USC Gynecologist Assaulted Students, Engaged in Inappropriate Behavior For Years: Reports
A gynecologist who treated students at the University of Southern California for decades has been accused of inappropriately touching patients, making sexual and racially insensitive remarks, and taking pictures of patients’ genitals.
On May 15, USC President C.L. Max Nikias released a letter (PDF) announcing the results of an investigation into Dr. George Tyndall, a former gynecologist at the Engemann Student Health Center, who retired in June 2017, amid reports of concerning behavior since at least the 1990s.
The letter indicates that while the University could find no evidence of criminal conduct, Tyndall’s behavior, as reported through the years, was unacceptable and should not have been tolerated for so long.
The official investigation into reports of the USC gynecologist assaulting students and engaging in inappropriate behavior began in 2016, when a nurse went to the campus rape crisis center about what she witnessed. Following a internal review, Tyndall agreed to retire in June 2017.
In a summary of the investigation (PDF), the university’s investigators reveal that Tyndall’s retirement came following a history of questionable behavior, and that previous health directors had received reports raising concerns about Tyndall’s behavior for decades.
Those reports included inappropriate touching, reports of sexual and racially insensitive remarks, and suggestive remarks he made about his patient’s bodies. However, many of the reports were handled in-house through discussions with Tyndall.
Other reported behaviors, such as digital penetration of patients during pelvic exams, were seen as outdated, but not inappropriate actions by other medical professionals the school consulted, according to the report.
USC also indicates that it received reports of Tyndall inappropriately taking pictures of his patients genitals. However, upon obtaining the pictures from his office, they maintain that the photos were clinical in nature, usually involving various progressions of conditions or diseases, and were labeled in a way that the patient could not be identified. However, those findings led the university to hesitate to take stronger action against Tyndall, who threatened the campus with litigation for age and gender discrimination.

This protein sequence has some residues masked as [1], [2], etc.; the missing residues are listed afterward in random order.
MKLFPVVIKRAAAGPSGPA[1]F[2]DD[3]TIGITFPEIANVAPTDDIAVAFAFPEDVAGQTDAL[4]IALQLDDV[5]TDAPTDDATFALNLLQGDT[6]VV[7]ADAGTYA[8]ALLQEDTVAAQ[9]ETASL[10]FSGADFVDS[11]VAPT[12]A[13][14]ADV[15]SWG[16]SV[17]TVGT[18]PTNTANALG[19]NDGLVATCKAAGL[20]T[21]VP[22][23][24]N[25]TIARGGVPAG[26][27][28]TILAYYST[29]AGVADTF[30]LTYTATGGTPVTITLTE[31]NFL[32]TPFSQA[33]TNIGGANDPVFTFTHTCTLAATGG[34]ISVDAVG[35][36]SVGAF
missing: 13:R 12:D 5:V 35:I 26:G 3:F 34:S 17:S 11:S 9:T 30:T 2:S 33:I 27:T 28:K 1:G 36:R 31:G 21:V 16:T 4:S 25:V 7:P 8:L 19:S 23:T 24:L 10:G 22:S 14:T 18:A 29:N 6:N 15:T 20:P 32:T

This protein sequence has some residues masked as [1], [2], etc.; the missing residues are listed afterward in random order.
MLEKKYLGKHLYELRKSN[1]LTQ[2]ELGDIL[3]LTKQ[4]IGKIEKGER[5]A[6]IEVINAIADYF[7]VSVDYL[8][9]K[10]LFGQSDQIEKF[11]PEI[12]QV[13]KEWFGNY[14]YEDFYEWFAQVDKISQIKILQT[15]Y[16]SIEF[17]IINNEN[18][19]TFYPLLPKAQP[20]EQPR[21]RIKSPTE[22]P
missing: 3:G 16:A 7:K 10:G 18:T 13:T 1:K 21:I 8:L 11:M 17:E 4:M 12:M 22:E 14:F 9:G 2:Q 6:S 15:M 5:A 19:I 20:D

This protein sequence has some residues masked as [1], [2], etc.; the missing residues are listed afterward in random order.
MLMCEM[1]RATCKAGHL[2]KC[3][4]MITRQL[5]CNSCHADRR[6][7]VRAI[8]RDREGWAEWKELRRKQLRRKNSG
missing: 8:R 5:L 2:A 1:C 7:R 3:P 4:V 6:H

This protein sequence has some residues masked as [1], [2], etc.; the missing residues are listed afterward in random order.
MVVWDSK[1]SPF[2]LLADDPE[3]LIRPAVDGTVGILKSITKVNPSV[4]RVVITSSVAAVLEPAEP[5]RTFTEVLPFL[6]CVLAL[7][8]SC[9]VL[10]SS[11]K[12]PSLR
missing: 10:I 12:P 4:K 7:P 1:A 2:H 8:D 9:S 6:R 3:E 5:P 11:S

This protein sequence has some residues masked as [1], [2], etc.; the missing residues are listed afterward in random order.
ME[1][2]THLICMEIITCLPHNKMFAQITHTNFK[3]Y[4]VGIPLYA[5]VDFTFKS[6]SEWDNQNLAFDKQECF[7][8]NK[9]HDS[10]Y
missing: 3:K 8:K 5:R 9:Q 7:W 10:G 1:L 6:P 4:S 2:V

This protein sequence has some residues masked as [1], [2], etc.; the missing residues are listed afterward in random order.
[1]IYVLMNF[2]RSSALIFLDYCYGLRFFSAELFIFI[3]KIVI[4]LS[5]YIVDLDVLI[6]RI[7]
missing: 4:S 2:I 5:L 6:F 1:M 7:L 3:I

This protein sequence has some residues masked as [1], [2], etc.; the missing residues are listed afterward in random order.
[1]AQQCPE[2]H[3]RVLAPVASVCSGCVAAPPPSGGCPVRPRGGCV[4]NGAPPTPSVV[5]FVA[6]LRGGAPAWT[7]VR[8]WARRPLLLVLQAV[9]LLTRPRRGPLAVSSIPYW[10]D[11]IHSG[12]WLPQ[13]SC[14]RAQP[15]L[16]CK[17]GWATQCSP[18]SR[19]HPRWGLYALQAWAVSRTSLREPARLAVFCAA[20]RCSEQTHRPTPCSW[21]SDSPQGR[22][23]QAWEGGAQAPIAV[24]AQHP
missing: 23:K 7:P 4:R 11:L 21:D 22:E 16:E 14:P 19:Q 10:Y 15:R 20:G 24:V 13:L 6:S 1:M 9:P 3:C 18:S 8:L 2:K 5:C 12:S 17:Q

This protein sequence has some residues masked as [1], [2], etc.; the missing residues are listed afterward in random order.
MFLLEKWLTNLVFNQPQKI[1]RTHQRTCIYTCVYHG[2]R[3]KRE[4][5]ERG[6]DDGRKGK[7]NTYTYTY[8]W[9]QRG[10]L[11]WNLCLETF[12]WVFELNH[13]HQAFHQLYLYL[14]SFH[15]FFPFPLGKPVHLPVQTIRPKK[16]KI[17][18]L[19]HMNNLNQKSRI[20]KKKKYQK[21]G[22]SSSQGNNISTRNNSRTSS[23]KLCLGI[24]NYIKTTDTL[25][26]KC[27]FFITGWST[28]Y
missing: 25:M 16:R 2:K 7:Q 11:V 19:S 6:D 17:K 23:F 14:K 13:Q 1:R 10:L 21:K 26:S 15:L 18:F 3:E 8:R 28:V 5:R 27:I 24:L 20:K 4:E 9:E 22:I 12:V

Instead of disclosing the years of potential sexual assault, USC quietly forced Tyndall out and did not report the incidents to the California Medical Board.
“We expect much of people entrusted with the wellbeing of our students. While we have no evidence of criminal conduct, we have no doubt that Dr. Tyndall’s behavior was completely unacceptable,” Nikias said in his letter. “It was a clear violation of our Principles of Community, and a shameful betrayal of our values.”
That changed in March, when Tyndall contacted the university, seeking reinstatement. At that time, the university filed a complaint with the California Medical Board, detailing the reports of Tyndall’s behavior.
“In hindsight, we should have made this report eight months earlier when he separated from the university,” Nikias wrote.
The university has since received information from reporters with the Los Angeles Times that there may be more information about Tyndall’s behavior, and the university contacted the Los Angeles County District Attorney’s Office and the Los Angeles Police Department.
It is possible that USC may face lawsuits over the sexual assaults and behavior of their employee, as media reports suggest that large numbers of former students and university officials are stepping forward to provide further information about the inappropriate behavior by a doctor put in a position of trust.
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